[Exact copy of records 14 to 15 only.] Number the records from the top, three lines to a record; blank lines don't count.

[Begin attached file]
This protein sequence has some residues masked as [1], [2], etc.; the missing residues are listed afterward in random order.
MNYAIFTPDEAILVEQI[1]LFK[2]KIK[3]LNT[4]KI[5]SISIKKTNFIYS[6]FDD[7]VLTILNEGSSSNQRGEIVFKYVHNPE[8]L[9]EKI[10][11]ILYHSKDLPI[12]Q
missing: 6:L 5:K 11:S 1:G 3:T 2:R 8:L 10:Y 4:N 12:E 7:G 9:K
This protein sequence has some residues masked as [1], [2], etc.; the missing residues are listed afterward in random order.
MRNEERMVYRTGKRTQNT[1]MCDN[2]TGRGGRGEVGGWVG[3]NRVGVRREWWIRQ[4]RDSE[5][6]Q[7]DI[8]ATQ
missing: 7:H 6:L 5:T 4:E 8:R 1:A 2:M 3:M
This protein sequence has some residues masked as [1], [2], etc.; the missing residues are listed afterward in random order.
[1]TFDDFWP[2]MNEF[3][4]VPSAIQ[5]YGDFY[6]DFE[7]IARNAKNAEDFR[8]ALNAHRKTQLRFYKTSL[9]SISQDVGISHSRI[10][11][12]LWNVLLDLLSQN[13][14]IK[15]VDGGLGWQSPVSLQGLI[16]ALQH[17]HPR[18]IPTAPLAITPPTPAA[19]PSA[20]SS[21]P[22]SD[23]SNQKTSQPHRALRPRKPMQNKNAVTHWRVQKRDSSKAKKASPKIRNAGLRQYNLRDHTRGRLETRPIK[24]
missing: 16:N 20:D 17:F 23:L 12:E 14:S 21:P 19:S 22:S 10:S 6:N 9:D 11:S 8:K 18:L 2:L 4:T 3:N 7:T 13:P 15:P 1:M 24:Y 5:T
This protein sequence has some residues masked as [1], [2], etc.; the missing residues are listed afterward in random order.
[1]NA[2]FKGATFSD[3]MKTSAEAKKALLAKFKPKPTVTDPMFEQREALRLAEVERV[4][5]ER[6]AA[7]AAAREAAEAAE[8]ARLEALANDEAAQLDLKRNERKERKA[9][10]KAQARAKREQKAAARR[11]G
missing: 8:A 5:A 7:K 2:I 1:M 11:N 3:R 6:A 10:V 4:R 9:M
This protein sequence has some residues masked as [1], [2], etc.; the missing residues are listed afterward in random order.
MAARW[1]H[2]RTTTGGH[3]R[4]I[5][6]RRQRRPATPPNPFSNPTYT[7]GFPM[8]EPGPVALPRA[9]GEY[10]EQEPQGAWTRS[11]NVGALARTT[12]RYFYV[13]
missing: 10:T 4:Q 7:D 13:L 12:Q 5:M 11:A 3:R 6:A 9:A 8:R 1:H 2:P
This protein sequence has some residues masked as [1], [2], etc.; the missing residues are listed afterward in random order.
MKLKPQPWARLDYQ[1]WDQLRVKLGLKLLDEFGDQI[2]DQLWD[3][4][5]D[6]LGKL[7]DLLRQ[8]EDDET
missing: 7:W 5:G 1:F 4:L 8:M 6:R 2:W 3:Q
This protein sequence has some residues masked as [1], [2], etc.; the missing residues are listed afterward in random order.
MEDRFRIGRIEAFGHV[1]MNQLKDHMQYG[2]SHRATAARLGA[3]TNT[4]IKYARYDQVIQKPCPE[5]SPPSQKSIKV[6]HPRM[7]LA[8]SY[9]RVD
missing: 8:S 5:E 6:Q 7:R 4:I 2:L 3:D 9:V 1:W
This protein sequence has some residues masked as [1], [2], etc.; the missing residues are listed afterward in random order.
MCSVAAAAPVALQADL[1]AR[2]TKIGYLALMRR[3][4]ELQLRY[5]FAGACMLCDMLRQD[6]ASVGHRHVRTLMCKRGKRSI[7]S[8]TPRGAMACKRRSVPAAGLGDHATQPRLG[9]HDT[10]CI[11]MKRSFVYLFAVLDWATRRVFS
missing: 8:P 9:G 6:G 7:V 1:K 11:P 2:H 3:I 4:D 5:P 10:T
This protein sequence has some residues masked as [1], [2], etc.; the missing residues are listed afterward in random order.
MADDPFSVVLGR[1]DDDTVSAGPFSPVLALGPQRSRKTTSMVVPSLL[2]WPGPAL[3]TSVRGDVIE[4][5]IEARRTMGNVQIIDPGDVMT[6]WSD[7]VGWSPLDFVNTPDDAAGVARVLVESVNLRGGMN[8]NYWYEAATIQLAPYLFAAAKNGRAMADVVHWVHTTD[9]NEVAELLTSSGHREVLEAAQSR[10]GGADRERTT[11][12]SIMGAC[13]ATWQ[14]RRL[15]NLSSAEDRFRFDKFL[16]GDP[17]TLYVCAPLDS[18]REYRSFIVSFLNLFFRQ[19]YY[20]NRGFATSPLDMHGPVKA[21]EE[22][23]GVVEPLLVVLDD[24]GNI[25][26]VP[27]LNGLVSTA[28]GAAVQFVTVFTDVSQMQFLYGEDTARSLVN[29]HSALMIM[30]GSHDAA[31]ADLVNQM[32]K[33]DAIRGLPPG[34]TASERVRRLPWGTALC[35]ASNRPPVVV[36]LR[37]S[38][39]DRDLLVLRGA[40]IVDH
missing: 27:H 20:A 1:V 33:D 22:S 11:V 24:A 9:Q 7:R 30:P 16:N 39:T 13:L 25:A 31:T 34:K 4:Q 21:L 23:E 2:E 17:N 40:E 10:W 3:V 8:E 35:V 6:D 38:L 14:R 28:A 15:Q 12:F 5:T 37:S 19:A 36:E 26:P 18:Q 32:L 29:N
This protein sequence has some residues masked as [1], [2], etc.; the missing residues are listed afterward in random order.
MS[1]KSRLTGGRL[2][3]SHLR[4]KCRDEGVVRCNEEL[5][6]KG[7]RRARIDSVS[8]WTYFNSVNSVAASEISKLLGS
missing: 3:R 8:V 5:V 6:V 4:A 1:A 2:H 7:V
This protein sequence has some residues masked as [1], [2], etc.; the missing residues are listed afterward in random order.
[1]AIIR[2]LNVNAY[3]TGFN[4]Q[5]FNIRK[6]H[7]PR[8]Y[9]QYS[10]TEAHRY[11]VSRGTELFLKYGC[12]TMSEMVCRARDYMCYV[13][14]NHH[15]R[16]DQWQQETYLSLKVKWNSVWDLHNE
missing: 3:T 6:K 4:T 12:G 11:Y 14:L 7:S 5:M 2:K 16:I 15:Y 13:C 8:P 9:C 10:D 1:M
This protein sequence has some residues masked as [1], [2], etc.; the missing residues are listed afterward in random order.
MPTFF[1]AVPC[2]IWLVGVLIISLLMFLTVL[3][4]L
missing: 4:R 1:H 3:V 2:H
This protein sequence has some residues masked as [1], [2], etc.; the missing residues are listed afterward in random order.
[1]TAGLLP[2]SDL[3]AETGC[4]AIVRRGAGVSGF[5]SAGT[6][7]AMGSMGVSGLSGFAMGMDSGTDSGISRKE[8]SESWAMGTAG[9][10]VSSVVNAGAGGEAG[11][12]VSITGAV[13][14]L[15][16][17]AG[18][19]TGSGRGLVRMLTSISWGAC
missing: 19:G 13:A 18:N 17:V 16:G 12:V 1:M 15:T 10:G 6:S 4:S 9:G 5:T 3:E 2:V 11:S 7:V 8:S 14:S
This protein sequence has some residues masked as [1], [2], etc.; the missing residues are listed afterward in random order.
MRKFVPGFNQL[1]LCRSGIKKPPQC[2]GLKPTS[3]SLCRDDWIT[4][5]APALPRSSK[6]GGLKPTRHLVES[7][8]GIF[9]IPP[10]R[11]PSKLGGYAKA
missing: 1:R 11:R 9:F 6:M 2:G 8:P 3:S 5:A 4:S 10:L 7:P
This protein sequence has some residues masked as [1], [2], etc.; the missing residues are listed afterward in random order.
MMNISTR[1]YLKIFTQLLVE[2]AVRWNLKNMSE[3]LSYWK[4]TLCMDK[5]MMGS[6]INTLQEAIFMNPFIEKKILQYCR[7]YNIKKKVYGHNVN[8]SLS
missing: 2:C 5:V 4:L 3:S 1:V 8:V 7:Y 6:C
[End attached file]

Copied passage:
This protein sequence has some residues masked as [1], [2], etc.; the missing residues are listed afterward in random order.
MRKFVPGFNQL[1]LCRSGIKKPPQC[2]GLKPTS[3]SLCRDDWIT[4][5]APALPRSSK[6]GGLKPTRHLVES[7][8]GIF[9]IPP[10]R[11]PSKLGGYAKA
missing: 1:R 11:R 9:F 6:M 2:G 8:P 3:S 5:A 4:S 10:L 7:P
This protein sequence has some residues masked as [1], [2], etc.; the missing residues are listed afterward in random order.
MMNISTR[1]YLKIFTQLLVE[2]AVRWNLKNMSE[3]LSYWK[4]TLCMDK[5]MMGS[6]INTLQEAIFMNPFIEKKILQYCR[7]YNIKKKVYGHNVN[8]SLS
missing: 2:C 5:V 4:L 3:S 1:V 8:V 7:Y 6:C